A soil test is fundamental. pH 5.8 - 6.4. Over liming causes Mn deficiency and potential winter kill.
20 lbs at-plant + 70 - 80 topdress (90 to 100 lbs total) is a good starting point for dryland wheat. There is no substitute for experience with N response on your soil and rotation. N application is critical prior to jointing. Splitting spring N applications can reduce leaching, but usually does not increase yield.
Excessive N can increase disease, lodging and drought stress during head fill. Apply 10 - 15 lb sulfur; ideally about 1/3 at planting and the rest at topdress. If clay is within 12” of surface, there is little chance of a response to applied S. Fall-apply P and K to the high range by soil test (apply 80 lb/ac P or K if soil test is low; 40 lb/ac P or K if soil test is medium). K can be split fall and early spring on sandy soil. Breaking the hardpan greatly reduces S and N deficiency risk.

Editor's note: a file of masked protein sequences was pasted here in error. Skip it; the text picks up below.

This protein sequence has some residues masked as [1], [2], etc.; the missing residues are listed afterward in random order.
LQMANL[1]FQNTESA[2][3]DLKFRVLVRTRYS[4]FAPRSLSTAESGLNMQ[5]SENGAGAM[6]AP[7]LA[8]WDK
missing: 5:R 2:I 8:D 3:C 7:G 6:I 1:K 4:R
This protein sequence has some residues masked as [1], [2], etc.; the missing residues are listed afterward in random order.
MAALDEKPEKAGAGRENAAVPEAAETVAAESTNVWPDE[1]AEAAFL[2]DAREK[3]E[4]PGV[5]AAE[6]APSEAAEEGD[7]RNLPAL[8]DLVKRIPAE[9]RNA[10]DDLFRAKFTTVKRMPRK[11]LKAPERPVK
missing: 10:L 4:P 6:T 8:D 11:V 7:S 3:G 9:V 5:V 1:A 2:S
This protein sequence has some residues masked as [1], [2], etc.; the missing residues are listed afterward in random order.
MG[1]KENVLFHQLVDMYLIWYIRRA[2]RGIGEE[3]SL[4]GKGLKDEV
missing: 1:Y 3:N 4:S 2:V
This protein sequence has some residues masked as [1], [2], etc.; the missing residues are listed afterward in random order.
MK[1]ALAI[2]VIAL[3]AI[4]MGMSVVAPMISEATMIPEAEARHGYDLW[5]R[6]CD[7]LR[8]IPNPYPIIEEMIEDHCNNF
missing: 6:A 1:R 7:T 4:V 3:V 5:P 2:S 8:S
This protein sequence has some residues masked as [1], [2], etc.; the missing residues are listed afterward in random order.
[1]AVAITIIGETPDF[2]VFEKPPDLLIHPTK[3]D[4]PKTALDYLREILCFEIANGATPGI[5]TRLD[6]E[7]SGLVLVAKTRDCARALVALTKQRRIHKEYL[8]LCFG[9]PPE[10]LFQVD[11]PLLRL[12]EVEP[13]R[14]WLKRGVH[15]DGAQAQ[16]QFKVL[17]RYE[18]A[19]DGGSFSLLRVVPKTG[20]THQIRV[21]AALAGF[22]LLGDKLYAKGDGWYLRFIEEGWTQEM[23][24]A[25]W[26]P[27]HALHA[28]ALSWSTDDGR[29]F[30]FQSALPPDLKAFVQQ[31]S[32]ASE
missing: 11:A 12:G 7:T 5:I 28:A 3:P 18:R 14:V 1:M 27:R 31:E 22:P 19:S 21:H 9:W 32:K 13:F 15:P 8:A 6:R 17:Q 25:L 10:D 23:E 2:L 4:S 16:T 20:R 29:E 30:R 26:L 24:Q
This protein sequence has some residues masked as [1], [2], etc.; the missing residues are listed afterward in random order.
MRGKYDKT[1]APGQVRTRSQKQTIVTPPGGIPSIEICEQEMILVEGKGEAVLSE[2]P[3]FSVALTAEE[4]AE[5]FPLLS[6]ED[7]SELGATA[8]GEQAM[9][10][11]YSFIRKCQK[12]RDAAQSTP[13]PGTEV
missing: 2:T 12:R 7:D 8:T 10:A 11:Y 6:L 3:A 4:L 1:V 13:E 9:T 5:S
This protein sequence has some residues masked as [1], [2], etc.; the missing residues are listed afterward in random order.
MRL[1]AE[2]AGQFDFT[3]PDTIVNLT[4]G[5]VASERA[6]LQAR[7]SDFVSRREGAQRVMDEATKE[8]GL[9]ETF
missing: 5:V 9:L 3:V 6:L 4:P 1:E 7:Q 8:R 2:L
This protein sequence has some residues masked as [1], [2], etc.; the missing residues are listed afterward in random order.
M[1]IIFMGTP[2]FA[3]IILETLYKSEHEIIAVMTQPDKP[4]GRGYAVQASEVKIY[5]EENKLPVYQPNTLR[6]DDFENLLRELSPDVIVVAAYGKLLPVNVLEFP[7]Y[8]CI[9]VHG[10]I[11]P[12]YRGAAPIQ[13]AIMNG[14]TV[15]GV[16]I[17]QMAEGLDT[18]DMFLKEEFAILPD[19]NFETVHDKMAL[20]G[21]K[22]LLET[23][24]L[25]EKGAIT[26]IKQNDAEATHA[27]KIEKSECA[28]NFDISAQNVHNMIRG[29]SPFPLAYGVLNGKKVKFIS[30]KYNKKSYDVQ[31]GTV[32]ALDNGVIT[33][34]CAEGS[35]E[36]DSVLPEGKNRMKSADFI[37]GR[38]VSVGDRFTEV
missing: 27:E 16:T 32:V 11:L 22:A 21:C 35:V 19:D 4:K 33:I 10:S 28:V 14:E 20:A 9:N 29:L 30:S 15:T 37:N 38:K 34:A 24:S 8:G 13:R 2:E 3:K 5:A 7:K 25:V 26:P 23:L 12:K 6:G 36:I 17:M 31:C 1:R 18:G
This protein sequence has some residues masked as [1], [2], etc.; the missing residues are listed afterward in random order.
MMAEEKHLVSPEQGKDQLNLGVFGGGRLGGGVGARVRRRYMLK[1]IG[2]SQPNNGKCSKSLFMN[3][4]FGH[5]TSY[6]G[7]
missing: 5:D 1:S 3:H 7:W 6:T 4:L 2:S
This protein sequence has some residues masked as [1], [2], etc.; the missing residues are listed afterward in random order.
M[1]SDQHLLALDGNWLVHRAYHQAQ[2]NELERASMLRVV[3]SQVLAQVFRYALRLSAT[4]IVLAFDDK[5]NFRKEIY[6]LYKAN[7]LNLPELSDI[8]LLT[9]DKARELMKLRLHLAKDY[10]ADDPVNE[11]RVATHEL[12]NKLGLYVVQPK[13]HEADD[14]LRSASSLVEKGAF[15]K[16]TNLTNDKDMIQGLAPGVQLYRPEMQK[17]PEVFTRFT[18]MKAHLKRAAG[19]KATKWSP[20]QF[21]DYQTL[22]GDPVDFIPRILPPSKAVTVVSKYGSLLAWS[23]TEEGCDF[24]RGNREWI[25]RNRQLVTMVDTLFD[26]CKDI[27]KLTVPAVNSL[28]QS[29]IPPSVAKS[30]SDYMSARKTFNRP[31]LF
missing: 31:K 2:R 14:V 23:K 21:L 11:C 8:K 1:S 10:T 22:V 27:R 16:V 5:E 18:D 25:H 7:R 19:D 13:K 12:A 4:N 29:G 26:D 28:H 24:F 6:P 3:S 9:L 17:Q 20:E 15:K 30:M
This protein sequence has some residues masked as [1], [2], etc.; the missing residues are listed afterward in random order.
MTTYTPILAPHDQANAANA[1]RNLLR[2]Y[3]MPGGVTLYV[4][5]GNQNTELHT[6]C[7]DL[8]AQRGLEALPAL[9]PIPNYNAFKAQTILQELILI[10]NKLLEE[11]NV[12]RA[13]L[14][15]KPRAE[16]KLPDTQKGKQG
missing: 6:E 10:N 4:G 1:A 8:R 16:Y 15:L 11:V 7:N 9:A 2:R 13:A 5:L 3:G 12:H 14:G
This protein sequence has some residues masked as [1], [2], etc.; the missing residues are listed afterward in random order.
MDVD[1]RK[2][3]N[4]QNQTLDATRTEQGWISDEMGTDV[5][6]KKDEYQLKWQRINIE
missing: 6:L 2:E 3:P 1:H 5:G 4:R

Cerone (ethephon 4lb/gal) is labeled at 0.5-0.75 pt/ac (applied from flag leaf emergence to early boot) to prevent lodging. This product should only be considered on irrigated wheat because drought stress during headfill will result in severe yield loss from Cerone application.
Our target head population is 60 heads per ft2 (6" rows = 30 heads/row ft, 7" rows = 35 heads/row ft, 8" rows = 40 heads/row ft. The typical reasons for falling short on head count include N deficiency due to rate, timing, leaching, or hardpan; and poor seedling vigor from deep planting. Waterlogged soils during tillering also reduce stem count by depriving the roots of oxygen.
Irrigation: Avoid drought stress during early kernel formation by applying 1” at early boot. Make a second application about 10-14 days later if no rainfall occurs. Avoid irrigation during early bloom to reduce the risk of scab.